Words like “adorable” and “cute” don’t come readily to mind when talking about Danish director Lars von Trier, but that’s exactly how you can describe the stop motion animated film he made when he was 11 years old. Sure, you can also describe the two-minute short -- Turen til Squashland: En Super Pølse Film (The Trip to Squash Land: A Super Sausage Film) -- as creepy and vaguely unsettling, adjectives much more commonly applied to the filmmaker.
Von Trier is, of course, cinema’s reigning bad boy. His Antichrist is a scarring descent into madness filled with bad sex, talking foxes and horrifically graphic self-mutilation. Anyone who’s seen the movie will never look at a pair of scissors in the same way. His 2011 movie Melancholia is a glorious ode to depression and global annihilation; a beautiful anti-revelry on how much everything in the world sucks. And his most recent movie, Nymphomaniac, is a 4-hour long movie -- divided in two, Kill Bill style -- featuring some of the most joyless unsimulated onscreen couplings this side of the Paris Hilton sex tape.
Turen til Squashland, on the other hand, is about a sentient sausage who rides a black whale to rescue a bunny rabbit. The film was shot by the tweenaged Trier (he added the ‘von’ to his name in film school) on his Super 8mm camera in 1967. In terms of technique and design, it is shockingly good. The short has a naïve sweetness that Wes Anderson often aspires to while having the uncanny dream-like quality of an early David Lynch movie.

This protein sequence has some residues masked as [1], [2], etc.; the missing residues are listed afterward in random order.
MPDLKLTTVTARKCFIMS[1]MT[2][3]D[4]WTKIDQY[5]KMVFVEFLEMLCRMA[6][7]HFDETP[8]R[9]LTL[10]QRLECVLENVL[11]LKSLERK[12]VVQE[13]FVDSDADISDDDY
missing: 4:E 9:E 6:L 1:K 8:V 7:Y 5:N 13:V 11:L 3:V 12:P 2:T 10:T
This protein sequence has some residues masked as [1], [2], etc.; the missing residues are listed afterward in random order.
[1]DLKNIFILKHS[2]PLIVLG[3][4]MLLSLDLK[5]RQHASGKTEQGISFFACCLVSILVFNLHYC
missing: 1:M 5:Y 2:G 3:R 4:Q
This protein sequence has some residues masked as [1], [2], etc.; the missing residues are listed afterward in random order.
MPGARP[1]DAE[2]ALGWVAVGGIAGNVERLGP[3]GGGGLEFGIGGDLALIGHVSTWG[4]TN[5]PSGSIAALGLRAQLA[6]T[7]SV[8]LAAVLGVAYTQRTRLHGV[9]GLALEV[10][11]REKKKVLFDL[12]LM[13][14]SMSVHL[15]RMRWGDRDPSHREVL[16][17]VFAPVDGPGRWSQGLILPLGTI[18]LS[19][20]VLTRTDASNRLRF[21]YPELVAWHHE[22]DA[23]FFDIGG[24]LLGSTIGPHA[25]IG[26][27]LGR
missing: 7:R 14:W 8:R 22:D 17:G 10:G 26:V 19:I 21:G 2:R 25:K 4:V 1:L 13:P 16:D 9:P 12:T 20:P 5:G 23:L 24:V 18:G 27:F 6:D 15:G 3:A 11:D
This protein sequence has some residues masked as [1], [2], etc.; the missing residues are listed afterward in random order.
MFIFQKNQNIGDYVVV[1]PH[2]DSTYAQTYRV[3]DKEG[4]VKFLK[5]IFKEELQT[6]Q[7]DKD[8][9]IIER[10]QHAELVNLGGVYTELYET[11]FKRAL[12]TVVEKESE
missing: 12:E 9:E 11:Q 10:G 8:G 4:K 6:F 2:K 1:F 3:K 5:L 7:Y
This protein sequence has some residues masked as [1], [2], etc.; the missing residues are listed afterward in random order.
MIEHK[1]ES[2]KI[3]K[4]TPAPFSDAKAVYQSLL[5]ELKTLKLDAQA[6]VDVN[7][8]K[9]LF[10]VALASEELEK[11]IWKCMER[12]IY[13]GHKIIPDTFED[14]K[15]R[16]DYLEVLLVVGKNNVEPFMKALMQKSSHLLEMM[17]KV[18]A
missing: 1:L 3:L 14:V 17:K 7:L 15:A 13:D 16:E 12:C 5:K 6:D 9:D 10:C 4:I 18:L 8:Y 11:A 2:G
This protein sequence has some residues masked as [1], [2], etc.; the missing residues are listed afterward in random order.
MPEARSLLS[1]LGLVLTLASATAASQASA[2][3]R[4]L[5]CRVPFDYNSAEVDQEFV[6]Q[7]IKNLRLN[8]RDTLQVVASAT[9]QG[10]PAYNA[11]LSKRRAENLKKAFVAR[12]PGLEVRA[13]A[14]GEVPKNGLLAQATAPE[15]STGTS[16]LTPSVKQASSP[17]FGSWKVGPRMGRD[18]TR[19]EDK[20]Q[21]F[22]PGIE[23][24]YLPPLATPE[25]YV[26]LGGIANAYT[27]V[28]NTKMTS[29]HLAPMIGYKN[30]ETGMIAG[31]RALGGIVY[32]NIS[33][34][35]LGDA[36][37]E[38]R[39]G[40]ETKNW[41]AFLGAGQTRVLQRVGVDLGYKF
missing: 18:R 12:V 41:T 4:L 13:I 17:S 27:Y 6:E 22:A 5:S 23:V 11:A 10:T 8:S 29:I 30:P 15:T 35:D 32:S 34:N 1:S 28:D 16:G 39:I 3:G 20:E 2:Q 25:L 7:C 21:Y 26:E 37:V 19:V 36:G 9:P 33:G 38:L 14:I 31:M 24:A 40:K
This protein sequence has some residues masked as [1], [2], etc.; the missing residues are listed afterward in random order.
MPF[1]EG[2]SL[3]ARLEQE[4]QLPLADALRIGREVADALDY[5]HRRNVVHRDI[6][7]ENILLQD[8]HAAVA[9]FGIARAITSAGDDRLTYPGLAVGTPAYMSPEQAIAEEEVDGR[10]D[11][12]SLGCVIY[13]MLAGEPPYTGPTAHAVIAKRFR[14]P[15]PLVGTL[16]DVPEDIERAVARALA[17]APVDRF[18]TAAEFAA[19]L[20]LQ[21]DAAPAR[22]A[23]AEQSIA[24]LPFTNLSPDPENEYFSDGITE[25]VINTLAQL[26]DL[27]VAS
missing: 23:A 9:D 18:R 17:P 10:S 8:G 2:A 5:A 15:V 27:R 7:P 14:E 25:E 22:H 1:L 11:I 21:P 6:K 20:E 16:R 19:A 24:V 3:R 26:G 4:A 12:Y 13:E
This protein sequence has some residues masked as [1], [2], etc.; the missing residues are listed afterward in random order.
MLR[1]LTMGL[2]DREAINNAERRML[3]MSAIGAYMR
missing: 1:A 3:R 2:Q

It’s tempting to parse Turen til Squashland to gain some insight into von Trier's later auteurist obsessions. Does von Trier’s tendency to place the vulnerable and the loveable in the clutches of a cruel and heartless villain start here? While the ever-adorable Björk ends up dangling from the end of a rope in Dancer in the Dark, the bunny in this movie thankfully makes it out alive. Castration is another reoccurring theme in von Trier’s work. Does that have anything to do with the free-range sausage protagonist? And does the talking fox in Antichrist have its origins in this movie’s trio of head spinning rabbits?
The one element, however, that has no connection to his later work is the short’s end, which shows a placard reading “Slut.” That has nothing to do with his latest movie or von Trier's complicated relationship with women. The word “slut” means “The End” in Danish.
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Via Dangerous Minds
Jonathan Crow is a Los Angeles-based writer and filmmaker whose work has appeared in Yahoo!, The Hollywood Reporter, and other publications. You can follow him at @jonccrow.